EMBARGOED FOR RELEASE -- 12:01 a.m. Thursday, May 22, 2014
Editor's note: The Census Bureau adjusts its population estimates for sub-county areas each year to account for city and town boundary changes. Therefore, boundary changes do not contribute to any population changes reported in this release. For more information about these estimates, visit the Population topic page at STATS Indiana.
BLOOMINGTON, Ind. -- Indiana’s four largest cities -- Indianapolis, Fort Wayne, Evansville and South Bend -- have experienced dramatic increases in population change over the past three years, according to estimates released today by the U.S. Census Bureau and analyzed by the Indiana Business Research Center at Indiana University’s Kelley School of Business.
Indianapolis added an average of 7,228 residents per year from 2010 to 2013 to reach a total population of nearly 843,400. This average annual growth is nearly twice as great as the pace set from 2000 to 2010, when the city added roughly 3,800 residents per year. Indianapolis was the nation’s 12th largest city in 2013, ranking just behind Austin, Texas, and ahead of Jacksonville, Fla.
Following a decade where Fort Wayne, Ind., saw essentially flat population change, the city has grown at a pace of 894 residents per year from 2010 to 2013 and is now home to roughly 256,500 people.
Evansville (120,310 residents in 2013) and South Bend (100,886) have posted comparatively mild population change numbers so far this decade, but their recent trends are a stark improvement over the strong population losses of the past decade. Evansville has grown by 82 residents per year over the past three years, compared to an average annual decline of 418 residents from 2000 to 2010. South Bend has continued to lose population this decade at a pace of 44 people a year, while the city declined by nearly 700 residents annually in the past decade.
Even in the always fast-growing Carmel -- the state’s fifth-largest city at 85,927 residents -- population growth has picked up steam in recent years.
Suburbs still home to the fastest-growing communities
All told, 15 of Indiana’s 20 largest cities have posted a population increase over the past three years. Of this group, the three fastest-growing communities were all in Hamilton County, led by Fishers (2.7 percent average annual growth rate) and followed by Carmel (2.5 percent) and Noblesville (2.4 percent). Greenwood (1.7 percent) and Indianapolis (0.9 percent) complete the top five fastest-growing communities among the state’s larger cities.
Looking at all Indiana cities and towns with a population greater than 2,000, Whitestown in Boone County (home to one of Amazon.com’s largest distribution centers) is the state’s fastest-growing locale, with an average annual growth rate at 10.9 percent from 2010 to 2013. Following Whitestown as the state’s fastest-growing communities so far in this decade are Winfield (3.6 percent annual growth), Westfield (3.3 percent) Bargersville (3.0 percent) and Avon (2.9 percent).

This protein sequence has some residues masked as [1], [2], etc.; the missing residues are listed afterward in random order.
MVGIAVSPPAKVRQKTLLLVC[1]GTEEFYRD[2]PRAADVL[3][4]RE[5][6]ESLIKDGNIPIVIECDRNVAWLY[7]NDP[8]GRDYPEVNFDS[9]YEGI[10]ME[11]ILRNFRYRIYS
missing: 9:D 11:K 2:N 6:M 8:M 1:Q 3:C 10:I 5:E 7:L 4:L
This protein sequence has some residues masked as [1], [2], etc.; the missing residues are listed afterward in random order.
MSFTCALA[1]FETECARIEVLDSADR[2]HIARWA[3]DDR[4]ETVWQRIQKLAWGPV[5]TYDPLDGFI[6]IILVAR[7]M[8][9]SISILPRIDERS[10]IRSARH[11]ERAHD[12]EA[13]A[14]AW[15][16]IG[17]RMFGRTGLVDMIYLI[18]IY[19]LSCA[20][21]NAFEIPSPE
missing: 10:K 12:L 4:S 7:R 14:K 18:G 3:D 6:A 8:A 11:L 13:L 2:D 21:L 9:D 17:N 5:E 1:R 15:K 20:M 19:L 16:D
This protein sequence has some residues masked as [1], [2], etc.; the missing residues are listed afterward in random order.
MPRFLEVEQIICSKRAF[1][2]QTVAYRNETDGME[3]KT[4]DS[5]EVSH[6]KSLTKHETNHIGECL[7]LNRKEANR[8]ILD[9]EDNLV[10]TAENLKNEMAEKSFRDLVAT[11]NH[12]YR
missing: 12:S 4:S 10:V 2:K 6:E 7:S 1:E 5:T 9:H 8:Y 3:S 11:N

Population ups and downs in Lake County
According to these estimates, Lake County communities account for five of the six-largest numeric population declines in the state. Hammond and Gary have lost an average of 597 and 591 residents per year, respectively, from 2010 to 2013. Hobart (-175 residents per year), East Chicago (-166) and Highland (-143) have also posted significant losses in recent years. Anderson in Madison County (-168 per year) was the other community to rank among the state’s top six population declines.
While many communities in the northern part of Lake County are losing population, some cities and towns farther south are adding residents. In numeric terms, St. John has led the way by adding an average of 249 people per year over the past three years, followed by Crown Point (177), Winfield (170) and Merrillville (122). In all, only six of the county’s 19 census-designated cities and towns have grown so far this decade.
Town and country
Most Hoosiers live in cities or towns. Of Indiana’s 6.57 million residents, 66.1 percent live in places that were legally incorporated as of Jan. 1, 2013. This share is up just slightly from the 65.9 percent mark recorded in the 2010 census. Indiana’s cities and towns have accounted for 79.2 of the state’s total population growth from 2010 to 2013.
The IBRC is part of a national network of State Data Centers and acts as the official state representative to the Census Bureau on matters relating to the census and population estimates. It receives support from the Indiana Department of Workforce Development for this work, including for the award-winning sites Hoosiers by the Numbers and STATS Indiana.